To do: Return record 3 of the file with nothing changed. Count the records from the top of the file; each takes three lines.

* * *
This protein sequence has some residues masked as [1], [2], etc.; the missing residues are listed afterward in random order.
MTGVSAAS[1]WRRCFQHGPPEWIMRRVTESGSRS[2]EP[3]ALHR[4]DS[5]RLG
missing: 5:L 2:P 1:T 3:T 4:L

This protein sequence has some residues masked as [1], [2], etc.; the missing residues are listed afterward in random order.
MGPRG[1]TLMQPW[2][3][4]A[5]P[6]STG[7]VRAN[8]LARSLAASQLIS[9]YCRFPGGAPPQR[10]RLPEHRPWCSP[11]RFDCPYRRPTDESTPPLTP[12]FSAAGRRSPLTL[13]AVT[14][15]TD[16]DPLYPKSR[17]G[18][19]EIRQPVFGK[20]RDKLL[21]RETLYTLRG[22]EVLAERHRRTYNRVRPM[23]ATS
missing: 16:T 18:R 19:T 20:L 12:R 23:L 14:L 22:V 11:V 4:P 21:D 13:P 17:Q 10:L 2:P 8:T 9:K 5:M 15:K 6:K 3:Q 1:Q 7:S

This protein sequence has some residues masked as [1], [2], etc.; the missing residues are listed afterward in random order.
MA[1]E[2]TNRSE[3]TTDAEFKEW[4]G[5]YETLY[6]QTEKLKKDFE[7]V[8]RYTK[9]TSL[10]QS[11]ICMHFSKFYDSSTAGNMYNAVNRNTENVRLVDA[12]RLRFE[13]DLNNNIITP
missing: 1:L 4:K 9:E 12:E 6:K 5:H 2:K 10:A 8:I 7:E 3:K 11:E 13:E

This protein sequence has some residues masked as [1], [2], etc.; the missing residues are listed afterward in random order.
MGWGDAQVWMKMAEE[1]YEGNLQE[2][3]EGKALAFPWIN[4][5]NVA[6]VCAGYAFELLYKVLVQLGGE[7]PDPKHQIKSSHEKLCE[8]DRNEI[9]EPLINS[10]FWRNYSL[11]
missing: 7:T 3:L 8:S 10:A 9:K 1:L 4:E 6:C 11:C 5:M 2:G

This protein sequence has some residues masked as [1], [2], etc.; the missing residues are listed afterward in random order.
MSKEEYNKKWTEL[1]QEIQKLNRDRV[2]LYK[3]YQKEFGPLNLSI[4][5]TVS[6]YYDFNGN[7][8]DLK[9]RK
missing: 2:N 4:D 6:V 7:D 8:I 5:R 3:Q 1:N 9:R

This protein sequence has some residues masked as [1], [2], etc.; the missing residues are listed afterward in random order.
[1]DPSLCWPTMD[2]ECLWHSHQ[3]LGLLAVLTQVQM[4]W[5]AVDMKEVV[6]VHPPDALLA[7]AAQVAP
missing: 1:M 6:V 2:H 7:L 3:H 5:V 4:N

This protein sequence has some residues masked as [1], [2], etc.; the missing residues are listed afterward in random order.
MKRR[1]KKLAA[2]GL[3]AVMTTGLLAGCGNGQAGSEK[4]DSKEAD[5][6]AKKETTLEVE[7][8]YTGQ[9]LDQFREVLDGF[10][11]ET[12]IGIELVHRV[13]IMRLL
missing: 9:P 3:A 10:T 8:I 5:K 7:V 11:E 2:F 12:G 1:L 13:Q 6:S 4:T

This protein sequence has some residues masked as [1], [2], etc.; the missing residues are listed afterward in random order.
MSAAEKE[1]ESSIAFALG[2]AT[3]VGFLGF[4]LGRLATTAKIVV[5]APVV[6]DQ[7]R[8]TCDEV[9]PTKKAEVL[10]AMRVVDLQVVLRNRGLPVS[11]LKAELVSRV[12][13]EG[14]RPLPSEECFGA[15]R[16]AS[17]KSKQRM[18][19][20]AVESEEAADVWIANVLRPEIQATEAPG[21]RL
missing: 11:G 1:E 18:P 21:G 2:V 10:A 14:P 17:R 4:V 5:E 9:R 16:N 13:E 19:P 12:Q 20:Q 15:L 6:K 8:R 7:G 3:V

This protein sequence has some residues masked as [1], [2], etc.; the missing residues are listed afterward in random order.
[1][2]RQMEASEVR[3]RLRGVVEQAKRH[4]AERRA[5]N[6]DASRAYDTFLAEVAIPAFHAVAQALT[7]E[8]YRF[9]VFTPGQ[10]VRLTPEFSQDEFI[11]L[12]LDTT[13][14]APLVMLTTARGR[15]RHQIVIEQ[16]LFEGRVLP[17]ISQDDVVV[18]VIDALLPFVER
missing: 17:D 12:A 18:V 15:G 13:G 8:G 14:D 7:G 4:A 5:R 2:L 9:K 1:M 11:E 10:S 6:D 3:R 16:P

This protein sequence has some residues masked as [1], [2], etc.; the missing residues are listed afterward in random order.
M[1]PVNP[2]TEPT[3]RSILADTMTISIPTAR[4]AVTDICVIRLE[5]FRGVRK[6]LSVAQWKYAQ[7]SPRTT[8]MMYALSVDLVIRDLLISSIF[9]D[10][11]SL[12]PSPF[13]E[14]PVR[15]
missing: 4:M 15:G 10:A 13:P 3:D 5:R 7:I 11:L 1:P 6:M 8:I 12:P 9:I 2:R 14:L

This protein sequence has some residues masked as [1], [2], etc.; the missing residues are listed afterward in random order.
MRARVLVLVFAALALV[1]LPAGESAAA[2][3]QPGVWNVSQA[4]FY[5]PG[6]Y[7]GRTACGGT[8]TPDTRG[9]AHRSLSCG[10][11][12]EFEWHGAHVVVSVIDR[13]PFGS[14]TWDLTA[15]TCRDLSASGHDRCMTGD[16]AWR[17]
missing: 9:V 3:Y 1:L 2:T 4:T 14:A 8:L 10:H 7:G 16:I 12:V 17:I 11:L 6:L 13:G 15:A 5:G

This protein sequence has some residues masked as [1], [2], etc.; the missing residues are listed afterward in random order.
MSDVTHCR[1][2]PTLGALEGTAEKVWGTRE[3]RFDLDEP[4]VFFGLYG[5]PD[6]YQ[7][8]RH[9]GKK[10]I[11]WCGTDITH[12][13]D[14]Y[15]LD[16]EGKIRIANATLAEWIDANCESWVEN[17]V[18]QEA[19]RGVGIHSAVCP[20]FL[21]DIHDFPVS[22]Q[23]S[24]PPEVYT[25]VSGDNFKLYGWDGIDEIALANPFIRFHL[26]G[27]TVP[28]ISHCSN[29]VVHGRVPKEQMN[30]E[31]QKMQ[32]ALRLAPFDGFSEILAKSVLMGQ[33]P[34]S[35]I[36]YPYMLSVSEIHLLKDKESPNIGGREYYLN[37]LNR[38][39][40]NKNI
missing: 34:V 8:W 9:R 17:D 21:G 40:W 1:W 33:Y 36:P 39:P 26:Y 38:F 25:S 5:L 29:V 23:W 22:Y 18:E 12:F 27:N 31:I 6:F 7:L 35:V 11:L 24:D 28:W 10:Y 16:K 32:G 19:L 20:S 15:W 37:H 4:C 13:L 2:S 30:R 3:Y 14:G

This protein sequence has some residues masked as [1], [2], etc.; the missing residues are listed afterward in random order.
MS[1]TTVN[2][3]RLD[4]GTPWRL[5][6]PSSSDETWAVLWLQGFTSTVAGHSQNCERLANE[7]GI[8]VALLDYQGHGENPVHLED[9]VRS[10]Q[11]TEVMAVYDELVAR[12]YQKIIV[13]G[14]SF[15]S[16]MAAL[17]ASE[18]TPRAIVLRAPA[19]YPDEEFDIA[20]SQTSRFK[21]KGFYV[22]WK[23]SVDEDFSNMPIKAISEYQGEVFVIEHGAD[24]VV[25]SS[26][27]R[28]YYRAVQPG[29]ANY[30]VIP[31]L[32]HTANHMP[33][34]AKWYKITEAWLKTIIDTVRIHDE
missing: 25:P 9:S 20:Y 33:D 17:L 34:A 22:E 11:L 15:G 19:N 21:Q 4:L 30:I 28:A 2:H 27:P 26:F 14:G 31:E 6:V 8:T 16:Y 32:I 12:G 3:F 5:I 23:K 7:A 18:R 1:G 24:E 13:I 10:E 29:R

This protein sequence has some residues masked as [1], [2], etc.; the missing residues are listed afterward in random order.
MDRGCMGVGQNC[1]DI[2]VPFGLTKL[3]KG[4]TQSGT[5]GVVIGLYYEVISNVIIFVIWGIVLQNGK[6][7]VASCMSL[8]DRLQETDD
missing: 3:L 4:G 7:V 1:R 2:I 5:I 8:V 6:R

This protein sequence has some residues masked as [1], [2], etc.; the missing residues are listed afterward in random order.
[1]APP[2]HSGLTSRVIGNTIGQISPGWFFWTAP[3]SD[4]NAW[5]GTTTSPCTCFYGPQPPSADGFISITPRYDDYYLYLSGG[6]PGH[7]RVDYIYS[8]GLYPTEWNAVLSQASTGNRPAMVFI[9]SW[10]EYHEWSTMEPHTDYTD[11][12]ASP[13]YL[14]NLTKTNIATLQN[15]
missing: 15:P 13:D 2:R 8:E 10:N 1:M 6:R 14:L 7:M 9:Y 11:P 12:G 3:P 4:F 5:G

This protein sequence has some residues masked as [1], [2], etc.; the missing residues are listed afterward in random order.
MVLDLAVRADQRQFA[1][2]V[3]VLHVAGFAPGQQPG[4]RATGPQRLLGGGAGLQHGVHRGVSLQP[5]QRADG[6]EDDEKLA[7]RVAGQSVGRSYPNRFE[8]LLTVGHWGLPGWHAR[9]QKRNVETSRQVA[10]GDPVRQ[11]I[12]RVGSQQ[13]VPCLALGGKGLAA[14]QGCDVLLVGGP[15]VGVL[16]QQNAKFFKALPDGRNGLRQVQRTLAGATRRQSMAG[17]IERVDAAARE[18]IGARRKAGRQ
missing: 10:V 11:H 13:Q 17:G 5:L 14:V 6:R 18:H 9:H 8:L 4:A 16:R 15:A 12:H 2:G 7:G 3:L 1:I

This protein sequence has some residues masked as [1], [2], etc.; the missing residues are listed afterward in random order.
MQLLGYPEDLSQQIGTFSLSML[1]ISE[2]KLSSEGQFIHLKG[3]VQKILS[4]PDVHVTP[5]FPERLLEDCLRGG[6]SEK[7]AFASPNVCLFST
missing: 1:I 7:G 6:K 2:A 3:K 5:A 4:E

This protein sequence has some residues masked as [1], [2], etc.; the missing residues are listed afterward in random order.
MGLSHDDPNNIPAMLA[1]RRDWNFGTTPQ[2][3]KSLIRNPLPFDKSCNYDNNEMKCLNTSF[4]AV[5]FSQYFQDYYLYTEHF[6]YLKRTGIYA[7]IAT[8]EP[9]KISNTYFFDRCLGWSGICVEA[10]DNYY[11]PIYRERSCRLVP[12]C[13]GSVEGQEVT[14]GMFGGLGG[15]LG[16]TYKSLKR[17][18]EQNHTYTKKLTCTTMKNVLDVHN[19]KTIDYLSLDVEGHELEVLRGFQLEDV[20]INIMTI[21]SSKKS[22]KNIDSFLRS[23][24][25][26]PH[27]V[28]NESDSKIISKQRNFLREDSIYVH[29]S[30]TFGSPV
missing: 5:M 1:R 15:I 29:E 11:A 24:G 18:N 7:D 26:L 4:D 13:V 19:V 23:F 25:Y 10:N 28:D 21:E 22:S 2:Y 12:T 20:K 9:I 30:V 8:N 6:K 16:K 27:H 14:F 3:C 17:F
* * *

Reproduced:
This protein sequence has some residues masked as [1], [2], etc.; the missing residues are listed afterward in random order.
MA[1]E[2]TNRSE[3]TTDAEFKEW[4]G[5]YETLY[6]QTEKLKKDFE[7]V[8]RYTK[9]TSL[10]QS[11]ICMHFSKFYDSSTAGNMYNAVNRNTENVRLVDA[12]RLRFE[13]DLNNNIITP
missing: 1:L 4:K 9:E 12:E 6:K 5:H 2:K 10:A 8:I 7:E 3:K 11:E 13:E